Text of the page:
Almost three years ago our family participated in an MVPC mission trip to the Dominican Republic. That trip changed us, and we believe it set the precedent for this trip. We saw God at work in the world, in our family, in our lives.

We came to Costa Rica for two months of Dave’s pastoral sabbatical. It has been amazing, long and short, hot and wet, frustrating, lonely, beautiful, intense, interesting, educational, challenging, restful… And we almost can’t believe this adventure is coming to an end. We fly home this evening.CR beach

Culture shock hit us harder than we expected, but we’ve been here long enough to adjust, to learn, to grow, to become comfortable. Embarking on this “God Treasure Hunt” we knew we’d find God in the beauty of His creation, and we have. We knew we would go places and meet people and see God at work – in people caring for creation, in ministries caring for God’s children. We expected to see God at work “in the world” but forgot to expect that God would also desire to work in us. Travel has given us an opportunity as a family to limit distractions and share experiences and conversations about important matters: how we live and how we want to live as people faithful to God and making a difference in the world in His name.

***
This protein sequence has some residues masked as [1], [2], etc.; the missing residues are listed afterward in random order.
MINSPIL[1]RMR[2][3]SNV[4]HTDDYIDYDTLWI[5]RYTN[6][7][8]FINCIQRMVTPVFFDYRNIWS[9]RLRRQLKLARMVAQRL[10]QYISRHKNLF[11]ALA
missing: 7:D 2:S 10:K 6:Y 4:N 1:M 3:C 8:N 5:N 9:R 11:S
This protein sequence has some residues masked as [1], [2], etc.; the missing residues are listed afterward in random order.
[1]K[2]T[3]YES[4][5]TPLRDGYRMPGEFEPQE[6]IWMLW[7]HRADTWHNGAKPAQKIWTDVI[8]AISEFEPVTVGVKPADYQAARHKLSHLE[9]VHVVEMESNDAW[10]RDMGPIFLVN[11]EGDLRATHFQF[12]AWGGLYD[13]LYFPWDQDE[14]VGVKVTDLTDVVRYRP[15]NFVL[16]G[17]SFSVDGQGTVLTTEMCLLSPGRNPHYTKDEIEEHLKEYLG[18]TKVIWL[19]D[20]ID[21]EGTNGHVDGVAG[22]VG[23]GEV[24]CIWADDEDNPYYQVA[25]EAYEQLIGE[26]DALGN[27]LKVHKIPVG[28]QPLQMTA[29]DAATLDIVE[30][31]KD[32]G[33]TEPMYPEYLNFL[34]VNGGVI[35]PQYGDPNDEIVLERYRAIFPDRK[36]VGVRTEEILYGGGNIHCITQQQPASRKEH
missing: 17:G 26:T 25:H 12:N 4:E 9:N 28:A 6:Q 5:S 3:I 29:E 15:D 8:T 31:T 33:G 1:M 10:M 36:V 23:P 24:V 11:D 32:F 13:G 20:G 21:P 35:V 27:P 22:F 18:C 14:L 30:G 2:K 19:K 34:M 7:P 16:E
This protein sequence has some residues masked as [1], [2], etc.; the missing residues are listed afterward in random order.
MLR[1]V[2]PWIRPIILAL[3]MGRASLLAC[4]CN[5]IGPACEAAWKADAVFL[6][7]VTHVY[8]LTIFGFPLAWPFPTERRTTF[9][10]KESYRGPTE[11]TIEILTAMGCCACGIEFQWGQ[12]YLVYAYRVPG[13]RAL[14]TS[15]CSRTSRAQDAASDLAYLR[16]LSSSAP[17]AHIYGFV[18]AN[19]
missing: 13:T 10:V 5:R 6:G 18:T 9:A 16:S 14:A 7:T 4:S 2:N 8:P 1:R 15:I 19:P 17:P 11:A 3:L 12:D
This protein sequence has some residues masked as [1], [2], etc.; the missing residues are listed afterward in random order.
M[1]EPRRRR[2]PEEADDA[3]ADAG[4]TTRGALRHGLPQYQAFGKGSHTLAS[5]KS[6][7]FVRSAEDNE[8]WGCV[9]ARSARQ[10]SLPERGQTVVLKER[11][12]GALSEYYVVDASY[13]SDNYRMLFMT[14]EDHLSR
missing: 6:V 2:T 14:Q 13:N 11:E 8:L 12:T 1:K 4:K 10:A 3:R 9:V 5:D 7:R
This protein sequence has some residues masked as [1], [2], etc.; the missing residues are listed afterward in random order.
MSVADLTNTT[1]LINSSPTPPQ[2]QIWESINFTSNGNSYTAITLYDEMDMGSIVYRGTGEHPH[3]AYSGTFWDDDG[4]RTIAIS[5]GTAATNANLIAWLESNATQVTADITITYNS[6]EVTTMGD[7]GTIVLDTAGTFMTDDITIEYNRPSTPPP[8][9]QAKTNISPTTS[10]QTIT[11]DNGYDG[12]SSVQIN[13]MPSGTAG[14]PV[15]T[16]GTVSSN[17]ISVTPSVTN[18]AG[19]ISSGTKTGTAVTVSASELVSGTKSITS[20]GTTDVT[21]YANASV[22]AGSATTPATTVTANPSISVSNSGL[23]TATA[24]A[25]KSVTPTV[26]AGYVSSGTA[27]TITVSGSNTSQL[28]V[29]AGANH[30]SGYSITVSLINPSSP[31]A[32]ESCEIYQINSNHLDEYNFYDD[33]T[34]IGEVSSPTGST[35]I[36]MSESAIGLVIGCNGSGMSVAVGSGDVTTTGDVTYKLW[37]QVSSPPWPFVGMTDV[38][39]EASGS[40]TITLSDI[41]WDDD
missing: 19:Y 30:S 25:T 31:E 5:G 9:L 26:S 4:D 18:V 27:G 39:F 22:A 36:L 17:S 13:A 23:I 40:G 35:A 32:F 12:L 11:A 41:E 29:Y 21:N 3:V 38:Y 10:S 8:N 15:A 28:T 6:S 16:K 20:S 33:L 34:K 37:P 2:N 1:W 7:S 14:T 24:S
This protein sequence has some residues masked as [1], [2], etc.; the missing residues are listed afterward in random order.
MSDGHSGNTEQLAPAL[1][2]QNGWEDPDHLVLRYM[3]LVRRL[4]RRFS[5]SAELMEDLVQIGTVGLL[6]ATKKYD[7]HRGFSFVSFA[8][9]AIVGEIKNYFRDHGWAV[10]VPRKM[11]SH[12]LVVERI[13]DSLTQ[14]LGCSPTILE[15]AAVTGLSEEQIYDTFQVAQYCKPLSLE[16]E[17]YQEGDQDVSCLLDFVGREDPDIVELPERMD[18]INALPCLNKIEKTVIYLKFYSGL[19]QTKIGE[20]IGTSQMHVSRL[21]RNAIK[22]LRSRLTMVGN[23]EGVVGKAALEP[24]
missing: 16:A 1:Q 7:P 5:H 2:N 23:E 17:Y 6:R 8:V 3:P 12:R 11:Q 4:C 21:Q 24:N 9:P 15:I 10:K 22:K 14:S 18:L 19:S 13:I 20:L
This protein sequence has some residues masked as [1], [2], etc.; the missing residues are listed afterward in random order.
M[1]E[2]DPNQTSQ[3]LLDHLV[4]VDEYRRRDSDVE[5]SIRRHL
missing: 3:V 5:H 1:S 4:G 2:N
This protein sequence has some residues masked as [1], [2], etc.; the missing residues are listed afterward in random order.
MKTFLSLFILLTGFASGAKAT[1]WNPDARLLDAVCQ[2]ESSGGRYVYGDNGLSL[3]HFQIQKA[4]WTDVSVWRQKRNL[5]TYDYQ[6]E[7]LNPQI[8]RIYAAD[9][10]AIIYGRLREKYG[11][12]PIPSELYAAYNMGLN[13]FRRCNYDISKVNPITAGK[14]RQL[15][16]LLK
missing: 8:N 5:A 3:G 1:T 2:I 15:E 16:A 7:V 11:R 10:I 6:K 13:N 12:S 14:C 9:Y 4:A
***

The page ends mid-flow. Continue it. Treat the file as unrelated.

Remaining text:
Pura Vida (“pure life”) is CR’s unofficial motto. It’s similar to Aloha – “welcome,” and “until we meet again,” and “all is well and all will be well.” Last night we read in Jesus Calling:

I came to give life – life in all its fullness. John 10:10

“Life is my gift to you – enjoy it! I want every day to be a delight as you live in My Presence and discover My blessings. Choose to enjoy life, and let the world see Me through your Joy!”

slothWe expect to face more culture shock as we return home and see our lives with fresh eyes. It would be all too easy to simply worm ourselves back into the familiar, but we also know that this trip has changed us even though we don’t fully recognize how. We look forward to unwrapping the gifts God has tucked away in our minds and hearts along the journey.

By the way, here’s a short list of what we didn’t do this summer: we didn’t ride horses on the beach or to waterfalls; we didn’t go sport fishing; we didn’t learn to surf; we did not get fabulously tan; we didn’t spend hours (or days or weeks) swinging in beach-side hammocks. And though our Spanish skills have improved, we’ve acquired a nice vocabulary of animal names not likely to come up in everyday conversation (unless you’re anxious to discuss monkeys, snakes, or birds!). We had to leave a few things for the next adventure, right?

*****

So how was this summer? In so many ways, just the same. In one essential way, completely different: we didn’t travel, and my heart aches for missing it. However, the garage is really coming along…

passion flower